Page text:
The final numbers were more or less what Bob McKenzie originally reported: six years, $30 million, with a cap hit (or average annual value) of $5 million per season. Later on Friday, TVA’s Renaud Levoie (he of the SHOUTING OF THE WAIVERS), broke down the year-by-year salary payouts for the deal.
So Bailey’s taking cash on the barrelhead for the first few years, then diminishing to more reasonable numbers. We don’t know if there’s any no-move or no-trade protection on the deal, but if there isn’t, those last two years would be potentially more palatable for a team with cap space but maybe not the desire to shell out a ton of dough in salary.
But that’s a very long time from now. Bailey obviously re-signed with the only team he’s known because he wants stability, and from the sound of his quotes from Friday, he got the peace of mind he was looking for.
“I thought right from the beginning, I wanted to give it every opportunity to stay. Going into the year that was my focus, I said that from the beginning and meant it,” Bailey said on Friday. “My family and I wanted to get it done here. Now it’s an exciting time for us and a relief at the same time.”
Bailey: “There’s lots of things that go into make those decisions, now especially having a family. It’s a great place to raise your kids, it’s a great place to live, so that side of it was easy. The hockey side was easy too; this is obviously all I know." #Isles— Brian Compton (@BComptonNHL) February 23, 2018
Incredibly, Bailey could be in line for a vaunted place in the Islanders history books by the time the contract is over. He’s played 697 games for the Islanders over 10 seasons, rarely missing any time due to injuries. Should that trend continue...
At the end of Bailey’s six-year deal, he could mathematically surpass Bryan Trottier (1,123) for the most games played in franchise history and would trail only Billy Smith for the most seasons played in franchise history (17).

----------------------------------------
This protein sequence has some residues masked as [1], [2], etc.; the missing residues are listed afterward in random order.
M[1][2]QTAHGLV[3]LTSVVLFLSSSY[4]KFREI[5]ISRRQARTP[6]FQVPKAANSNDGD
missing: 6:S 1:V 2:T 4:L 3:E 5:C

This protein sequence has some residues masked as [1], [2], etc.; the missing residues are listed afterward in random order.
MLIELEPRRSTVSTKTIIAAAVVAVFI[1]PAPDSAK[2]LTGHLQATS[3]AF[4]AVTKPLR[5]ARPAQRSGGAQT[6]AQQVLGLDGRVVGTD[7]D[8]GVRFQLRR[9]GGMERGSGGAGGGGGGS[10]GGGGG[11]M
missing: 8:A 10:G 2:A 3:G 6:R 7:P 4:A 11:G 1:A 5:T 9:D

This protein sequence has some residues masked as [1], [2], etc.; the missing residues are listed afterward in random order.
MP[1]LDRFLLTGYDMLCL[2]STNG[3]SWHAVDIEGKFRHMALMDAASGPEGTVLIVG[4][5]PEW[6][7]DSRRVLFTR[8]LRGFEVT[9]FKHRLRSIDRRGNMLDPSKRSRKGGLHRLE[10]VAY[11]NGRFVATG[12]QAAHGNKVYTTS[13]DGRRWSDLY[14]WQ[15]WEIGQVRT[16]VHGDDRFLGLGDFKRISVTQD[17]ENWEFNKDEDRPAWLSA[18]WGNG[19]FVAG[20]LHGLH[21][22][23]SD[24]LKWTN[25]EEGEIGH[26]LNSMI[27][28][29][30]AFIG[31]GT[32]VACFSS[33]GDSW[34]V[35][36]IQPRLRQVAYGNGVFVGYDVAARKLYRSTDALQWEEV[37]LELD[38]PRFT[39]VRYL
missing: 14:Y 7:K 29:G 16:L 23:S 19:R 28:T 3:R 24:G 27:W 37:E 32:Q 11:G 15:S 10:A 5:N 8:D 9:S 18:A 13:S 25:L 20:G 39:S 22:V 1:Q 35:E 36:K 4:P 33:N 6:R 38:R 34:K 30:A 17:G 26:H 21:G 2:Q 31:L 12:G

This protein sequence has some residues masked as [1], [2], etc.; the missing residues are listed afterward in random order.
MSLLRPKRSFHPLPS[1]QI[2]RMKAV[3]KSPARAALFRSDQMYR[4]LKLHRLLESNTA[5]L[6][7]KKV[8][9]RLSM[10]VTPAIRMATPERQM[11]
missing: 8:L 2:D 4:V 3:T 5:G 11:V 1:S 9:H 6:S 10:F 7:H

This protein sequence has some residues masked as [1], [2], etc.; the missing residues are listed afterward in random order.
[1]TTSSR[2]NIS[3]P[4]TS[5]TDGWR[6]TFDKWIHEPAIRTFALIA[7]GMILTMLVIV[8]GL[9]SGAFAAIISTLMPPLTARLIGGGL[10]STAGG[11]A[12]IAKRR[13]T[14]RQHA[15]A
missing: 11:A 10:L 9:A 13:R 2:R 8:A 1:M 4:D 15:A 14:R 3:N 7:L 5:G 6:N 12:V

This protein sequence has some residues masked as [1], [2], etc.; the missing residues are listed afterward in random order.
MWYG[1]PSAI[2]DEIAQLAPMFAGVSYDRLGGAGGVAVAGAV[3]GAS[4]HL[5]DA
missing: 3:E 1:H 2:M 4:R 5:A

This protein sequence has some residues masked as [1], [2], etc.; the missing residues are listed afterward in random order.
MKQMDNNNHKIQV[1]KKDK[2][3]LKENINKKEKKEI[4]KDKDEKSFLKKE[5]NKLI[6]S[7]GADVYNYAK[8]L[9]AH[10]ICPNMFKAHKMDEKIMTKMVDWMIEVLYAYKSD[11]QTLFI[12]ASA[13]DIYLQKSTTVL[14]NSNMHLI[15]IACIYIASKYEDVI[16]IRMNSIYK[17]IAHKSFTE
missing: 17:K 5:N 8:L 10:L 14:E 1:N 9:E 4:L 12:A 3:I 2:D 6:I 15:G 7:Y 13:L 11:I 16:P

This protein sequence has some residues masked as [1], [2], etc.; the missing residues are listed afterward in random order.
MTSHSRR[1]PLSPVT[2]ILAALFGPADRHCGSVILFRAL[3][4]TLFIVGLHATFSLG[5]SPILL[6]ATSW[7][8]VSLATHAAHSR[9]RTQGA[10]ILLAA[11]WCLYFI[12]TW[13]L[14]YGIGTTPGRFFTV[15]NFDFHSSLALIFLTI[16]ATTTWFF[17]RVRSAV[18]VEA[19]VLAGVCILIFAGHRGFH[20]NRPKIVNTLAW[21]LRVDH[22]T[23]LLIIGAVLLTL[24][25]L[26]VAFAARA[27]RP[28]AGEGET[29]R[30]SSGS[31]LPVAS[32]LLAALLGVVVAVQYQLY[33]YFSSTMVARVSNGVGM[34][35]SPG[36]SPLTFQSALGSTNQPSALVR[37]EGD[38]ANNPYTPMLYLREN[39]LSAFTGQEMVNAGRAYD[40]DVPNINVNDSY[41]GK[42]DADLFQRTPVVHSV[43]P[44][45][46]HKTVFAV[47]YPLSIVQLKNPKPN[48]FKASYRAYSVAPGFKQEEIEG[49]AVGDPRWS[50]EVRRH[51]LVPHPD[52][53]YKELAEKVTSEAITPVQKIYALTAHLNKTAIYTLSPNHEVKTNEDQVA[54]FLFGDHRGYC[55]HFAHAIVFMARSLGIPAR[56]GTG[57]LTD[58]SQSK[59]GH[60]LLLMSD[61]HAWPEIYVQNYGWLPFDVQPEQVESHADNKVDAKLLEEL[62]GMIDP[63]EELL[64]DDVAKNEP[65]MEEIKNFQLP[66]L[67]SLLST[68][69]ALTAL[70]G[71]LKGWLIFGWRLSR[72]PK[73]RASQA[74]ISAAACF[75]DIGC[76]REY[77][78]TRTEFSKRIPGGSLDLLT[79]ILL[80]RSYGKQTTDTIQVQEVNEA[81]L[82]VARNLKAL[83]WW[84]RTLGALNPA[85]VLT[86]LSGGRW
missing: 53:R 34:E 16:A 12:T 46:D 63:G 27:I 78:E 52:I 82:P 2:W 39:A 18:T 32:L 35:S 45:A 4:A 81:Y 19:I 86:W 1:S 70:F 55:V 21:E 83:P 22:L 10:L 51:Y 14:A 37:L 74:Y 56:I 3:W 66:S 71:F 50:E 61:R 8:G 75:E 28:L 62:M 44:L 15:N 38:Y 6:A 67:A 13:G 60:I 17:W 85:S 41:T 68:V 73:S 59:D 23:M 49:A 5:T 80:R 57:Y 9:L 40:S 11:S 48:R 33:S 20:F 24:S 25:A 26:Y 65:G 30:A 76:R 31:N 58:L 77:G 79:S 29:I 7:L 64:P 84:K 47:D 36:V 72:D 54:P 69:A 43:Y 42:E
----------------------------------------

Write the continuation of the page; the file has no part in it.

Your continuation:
Bailey, the ninth overall pick in the 2008 draft, has scored 121 goals and 247 assists for the Islanders. His last two seasons have been by far his best, with each seeing him set a new career high for points, 56 last season and 62 already this season 20 games remaining. Bailey played in his first All Star Game this season.
Okay, okay. But how does this affect John Tavares? Well, first of all, it seems the captain sees Bailey as much as an influence as a linemate:
“He’s been here a long time and has developed into an all-star and a great player and a leader in the locker room,” Tavares said. “Guys really look up to him, including myself. So great to see him get rewarded and continue being an Islander for a long time. I know he’s excited and I’m sure his game will only continue to get better.”
On Sportsnet’s Hockey Central, John Shannon told a no-doubt shocked Canadian audience that, in fact, some players like playing on Long Island. I know! Crazy, right?
HC at Noon: Weighing what Josh Bailey's extension means for John Tavares. pic.twitter.com/oXt1443Sd9— Sportsnet (@Sportsnet) February 23, 2018
Shannon later clarified his statement that Bailey’s re-signing might keep Tavares on the Islanders, only to bring us back to the ancient texts we should all have tattooed on our brains by now.
I’m told the Josh Bailey signing will not have any effect on NYI re-signing John Tavares. JT has told all involved he wants the wait until the end of the season to meet with Owner Scott Malkin.— John Shannon (@JSportsnet) February 23, 2018
As Dom said yesterday, if you either haven’t been a Bailey fan from the beginning or not changed your mind over the last two seasons, this contract probably won’t alter anything. As long as he plays alongside Tavares, the Who Made Who question will always remain, and most will assume it’s the center benefiting his winger. Maybe it is. But Bailey’s visibly a different player than he was back then, clearly more confident with the puck than ever and capable of creating his own offense, as well as being a contributor on special teams.
We talk often about guys wanting to cash in once they hit unrestricted free agency, using that time to really set themselves and their families up for life with the biggest contract they’re probably ever going to get. So here we have a first time UFA coming off his two best seasons and an All Star appearance riding shotgun on one of the top offenses in the NHL, knowing he could be a sought after commodity on the open market. And he chose to leave years and money on the table in order to stay with the Islanders because he likes it here.
We’ve come a long way from the chain workout, baby.